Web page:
As Everton’s contract decision looms, Richarlison’s transfer headache grows.
On Sunday, Richarlison’s performance against Manchester City summed up his entire season.
He cut a furious figure as he spent the afternoon chasing loose balls, being easily passed around, and being forced to fight alone in duels he had no chance of winning.
He had no shots on goal and only two touches inside the hosts’ penalty area at the end of the game.
Playing up front against the likes of Manchester City may be a thankless assignment for many strikers, but Richarlison has been putting up unproductive performances on a regular basis this season.
Richarlison’s position has shifted as Rafael Benitez has adopted a more programmatic approach to Everton’s tactics, prioritizing defensive solidity above wide offensive play.
Only Newcastle and Burnley have worse possession averages than the Blues, implying that players must focus more on what to do when they are not in control than when they are.
A difficult challenge for a player like Richarlison, whose primary source of enjoyment in football is attacking and scoring goals.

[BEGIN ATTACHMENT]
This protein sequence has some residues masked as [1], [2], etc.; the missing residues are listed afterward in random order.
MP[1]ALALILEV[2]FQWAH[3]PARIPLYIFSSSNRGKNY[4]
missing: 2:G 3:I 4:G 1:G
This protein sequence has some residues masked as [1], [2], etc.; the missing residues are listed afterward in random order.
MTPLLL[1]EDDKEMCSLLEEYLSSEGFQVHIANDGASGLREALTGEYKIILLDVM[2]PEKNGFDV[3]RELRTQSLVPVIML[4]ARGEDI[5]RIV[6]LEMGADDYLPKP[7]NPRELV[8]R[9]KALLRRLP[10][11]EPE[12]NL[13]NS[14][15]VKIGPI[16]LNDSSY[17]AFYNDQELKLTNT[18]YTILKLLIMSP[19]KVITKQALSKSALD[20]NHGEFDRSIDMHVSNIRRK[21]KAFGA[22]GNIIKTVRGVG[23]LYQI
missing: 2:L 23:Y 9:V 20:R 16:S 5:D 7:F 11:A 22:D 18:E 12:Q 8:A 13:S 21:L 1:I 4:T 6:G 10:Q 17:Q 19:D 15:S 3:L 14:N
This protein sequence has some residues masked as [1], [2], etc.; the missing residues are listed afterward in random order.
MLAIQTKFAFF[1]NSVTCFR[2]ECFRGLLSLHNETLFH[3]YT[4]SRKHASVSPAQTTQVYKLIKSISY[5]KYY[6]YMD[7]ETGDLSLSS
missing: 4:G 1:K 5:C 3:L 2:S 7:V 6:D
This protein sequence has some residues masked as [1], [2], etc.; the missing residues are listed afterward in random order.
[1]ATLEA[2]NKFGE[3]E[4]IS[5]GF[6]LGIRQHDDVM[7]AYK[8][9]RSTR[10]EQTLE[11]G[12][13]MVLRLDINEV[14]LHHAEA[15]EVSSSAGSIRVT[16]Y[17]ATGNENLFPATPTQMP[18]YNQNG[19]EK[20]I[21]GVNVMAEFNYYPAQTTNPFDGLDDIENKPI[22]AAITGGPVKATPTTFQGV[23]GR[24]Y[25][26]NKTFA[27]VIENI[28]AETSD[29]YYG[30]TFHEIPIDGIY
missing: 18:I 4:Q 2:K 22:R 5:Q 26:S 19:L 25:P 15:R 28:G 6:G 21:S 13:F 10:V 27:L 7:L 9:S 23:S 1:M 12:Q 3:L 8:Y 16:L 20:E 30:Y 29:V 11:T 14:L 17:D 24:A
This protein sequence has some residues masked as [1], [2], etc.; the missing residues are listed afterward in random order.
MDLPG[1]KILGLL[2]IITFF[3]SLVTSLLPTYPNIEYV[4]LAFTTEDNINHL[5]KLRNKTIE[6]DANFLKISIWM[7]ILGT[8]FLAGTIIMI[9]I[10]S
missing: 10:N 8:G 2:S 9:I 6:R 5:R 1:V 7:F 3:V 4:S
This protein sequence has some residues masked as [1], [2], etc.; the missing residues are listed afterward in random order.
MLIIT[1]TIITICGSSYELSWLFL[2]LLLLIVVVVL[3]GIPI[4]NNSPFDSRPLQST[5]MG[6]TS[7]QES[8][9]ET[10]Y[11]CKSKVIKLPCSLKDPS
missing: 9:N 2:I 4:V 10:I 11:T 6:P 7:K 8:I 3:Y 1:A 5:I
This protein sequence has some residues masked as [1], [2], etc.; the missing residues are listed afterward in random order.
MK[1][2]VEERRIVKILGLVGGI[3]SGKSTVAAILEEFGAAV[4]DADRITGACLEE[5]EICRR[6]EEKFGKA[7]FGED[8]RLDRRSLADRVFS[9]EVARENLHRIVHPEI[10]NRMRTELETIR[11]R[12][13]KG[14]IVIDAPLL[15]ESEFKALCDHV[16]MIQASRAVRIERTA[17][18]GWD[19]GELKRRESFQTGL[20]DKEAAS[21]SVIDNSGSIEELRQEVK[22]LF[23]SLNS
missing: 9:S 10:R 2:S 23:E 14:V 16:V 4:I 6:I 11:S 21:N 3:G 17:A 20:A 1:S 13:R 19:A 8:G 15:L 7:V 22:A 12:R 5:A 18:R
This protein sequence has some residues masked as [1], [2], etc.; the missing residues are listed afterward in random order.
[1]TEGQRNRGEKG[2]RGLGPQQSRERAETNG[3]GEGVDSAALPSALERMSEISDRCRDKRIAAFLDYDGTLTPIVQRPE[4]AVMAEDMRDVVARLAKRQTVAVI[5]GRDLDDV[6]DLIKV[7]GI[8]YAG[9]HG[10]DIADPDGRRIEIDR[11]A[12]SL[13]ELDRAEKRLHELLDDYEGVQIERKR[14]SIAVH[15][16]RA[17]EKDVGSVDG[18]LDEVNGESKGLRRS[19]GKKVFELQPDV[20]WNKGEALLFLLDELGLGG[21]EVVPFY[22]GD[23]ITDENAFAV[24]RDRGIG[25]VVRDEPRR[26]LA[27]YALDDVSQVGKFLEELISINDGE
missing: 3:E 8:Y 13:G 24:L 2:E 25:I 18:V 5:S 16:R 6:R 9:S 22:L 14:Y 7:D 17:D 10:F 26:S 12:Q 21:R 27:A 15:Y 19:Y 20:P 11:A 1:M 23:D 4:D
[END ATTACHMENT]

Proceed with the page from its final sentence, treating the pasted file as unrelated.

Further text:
So yet, however, there hasn’t been much of that. In fact, the Brazilian has five yellow cards to his name, which is more than he has goals (two).
To his credit, he’s doing what he’s supposed to be doing, boosting his output in areas like attacking third pressures made, averaging 8.33 per 90 this season compared to 6.42 last season, but he’s clearly not having fun.
Perhaps that’s why the number of frustrated fouls per 90 has risen from 1.13 last season to 1.94 this season.
While defensive actions and fouls have been trending upward, final third touches and shots have been trending decrease.
He’s never seemed like the sort to become disgruntled to the point of quitting, after all, he’s spoken on numerous occasions about his love for the Everton supporters and his desire to always give his all for them.
However, if things continue as they have this year, his dissatisfaction will only deepen.
When his current contract expires in the summer, he’ll have two years left on it; this is the time when new deals are struck or sales are made.
Everton may find it difficult. “The summary has come to an end.”